As Trump floats 2-week quarantine of NYC, Gov. Cuomo calls it ‘federal declaration of war’

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WASHINGTON — President Donald Trump said Saturday that he may order an “enforceable quarantine” for New York City and surrounding areas in New Jersey and Connecticut — prompting surprise and shock from New York Gov. Andrew Cuomo.

“This would be an enforceable quarantine. And, you know, I’d rather not do it, but we may need it,” Trump said.

Cuomo likened such a quarantine to a “federal declaration of war” on the city and state. “It would be chaos and mayhem. … I don’t think it is plausible. I don’t think it is legal,” he said hours later on CNN.

Such an order would be the most sweeping move so far in the effort to slow the spread of COVID-19 in the United States. In China, a two-month lockdown in Wuhan, where the new coronavirus emerged, began easing only on Saturday.

New York has roughly half of the nation’s confirmed cases.

“We’re looking at it and will be making a decision. A lot of the states that are infected — they’ve asked me if I’d look at it so we’re going to look at it,” Trump told reporters before boarding Air Force One for a short flight to Norfolk, Va., for a visit to a Navy hospital ship headed to New York. “It would be for a short time.”

Cuomo’s immediate reaction: No thanks.

“I don’t like the sound of it,” he told reporters in Albany. “I don’t know how that could be legally enforceable, and from a medical point of view I don’t know what you would be accomplishing.”

Trump added that he would not order the closure of the subway system in the nation’s largest city, reflecting that the quarantine he envisioned was aimed at stopping the spread beyond the tri-state area, rather than protecting residents of the city itself.

“Some people would like to see New York quarantined because it’s a hot spot — New York, New Jersey maybe one or two other places, certain parts of Connecticut quarantined,” Trump said at the White House before boarding Marine One headed to Joint Base Andrews, Md. “I’m thinking about that right now. We might not have to do it but there’s a possibility that sometime today we’ll do a quarantine — short term — two weeks for New York, probably New Jersey, certain parts of Connecticut.”

Trump indicated he was considering a quarantine because of complaints from Florida Gov. Ron DeSantis about New Yorkers traveling to his state and spreading the contagion.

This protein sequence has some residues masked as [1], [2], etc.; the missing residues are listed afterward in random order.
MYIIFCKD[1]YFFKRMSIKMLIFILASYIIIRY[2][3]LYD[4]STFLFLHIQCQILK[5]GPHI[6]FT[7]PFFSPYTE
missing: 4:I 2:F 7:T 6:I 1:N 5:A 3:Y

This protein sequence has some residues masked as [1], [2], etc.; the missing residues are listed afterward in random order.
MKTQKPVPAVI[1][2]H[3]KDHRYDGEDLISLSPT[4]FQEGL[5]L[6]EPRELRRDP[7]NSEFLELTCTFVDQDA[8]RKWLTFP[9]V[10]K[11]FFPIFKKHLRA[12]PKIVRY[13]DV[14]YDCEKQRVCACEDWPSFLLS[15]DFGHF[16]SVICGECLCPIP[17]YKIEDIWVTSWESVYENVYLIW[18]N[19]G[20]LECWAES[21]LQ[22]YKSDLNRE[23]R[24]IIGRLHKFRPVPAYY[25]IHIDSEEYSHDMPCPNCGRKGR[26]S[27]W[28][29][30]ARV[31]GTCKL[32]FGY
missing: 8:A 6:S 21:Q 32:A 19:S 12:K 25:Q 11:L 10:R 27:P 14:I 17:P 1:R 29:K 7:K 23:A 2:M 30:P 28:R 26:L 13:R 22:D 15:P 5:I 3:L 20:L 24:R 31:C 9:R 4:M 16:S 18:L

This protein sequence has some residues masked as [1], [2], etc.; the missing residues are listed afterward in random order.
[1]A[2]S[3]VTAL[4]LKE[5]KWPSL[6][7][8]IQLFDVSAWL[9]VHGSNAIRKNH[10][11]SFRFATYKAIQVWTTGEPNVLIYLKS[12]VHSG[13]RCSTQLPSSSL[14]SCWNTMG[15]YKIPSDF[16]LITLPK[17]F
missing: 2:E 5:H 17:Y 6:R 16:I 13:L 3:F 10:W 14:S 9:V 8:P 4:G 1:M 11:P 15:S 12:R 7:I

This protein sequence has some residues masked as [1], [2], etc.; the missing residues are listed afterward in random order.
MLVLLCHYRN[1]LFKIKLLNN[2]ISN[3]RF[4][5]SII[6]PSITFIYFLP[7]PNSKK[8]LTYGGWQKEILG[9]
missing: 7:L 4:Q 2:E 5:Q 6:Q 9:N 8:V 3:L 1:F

“Restrict travel,” Trump said, providing a broad outline of the idea. “Because they’re having problems down in Florida. A lot of New Yorkers are going down. We don’t want that. Heavily infected.”

He added that “this would be an enforceable quarantine. And, you know, I’d rather not do it, but we may need it.”

On Friday, the House approved, and Trump signed, a $2.2 trillion rescue package, unprecedented in size and scope, that includes bailouts for airlines, direct payments of $1,200 to most taxpayers, and extended unemployment benefits.

Lawmakers predicted that far more will be needed to restart an economy reeling from the effects of a pandemic that left millions jobless in a matter of weeks.

A quarantine on a city of 8.6 million would be unprecedented in the United States, and could be hard to enforce.

Manhattan accounts for only about 1.6 million of the city’s population. It’s connected to the other five boroughs, and to New Jersey, by bridges, tunnels and ferries. Staten Island has ferry and bridge connections. Queens, Brooklyn and the Bronx would be much harder to isolate and in any case, as Cuomo noted, residents rely on deliveries of food and other supplies.

New York’s metropolitan area is home to 23 million people in New York, New Jersey and Connecticut who live close enough to commute for work, though it’s unclear how far out the possible quarantine zone would extend. Stock markets based in Manhattan that have seen unprecedented volatility in recent weeks would likely be disrupted.

On Thursday, Texas Gov. Greg Abbott issued an executive order requiring anyone flying to Texas from New York, New Jersey and Connecticut to self-quarantine for 14 days following their arrival in Texas. The order also included visitors flying from New Orleans.


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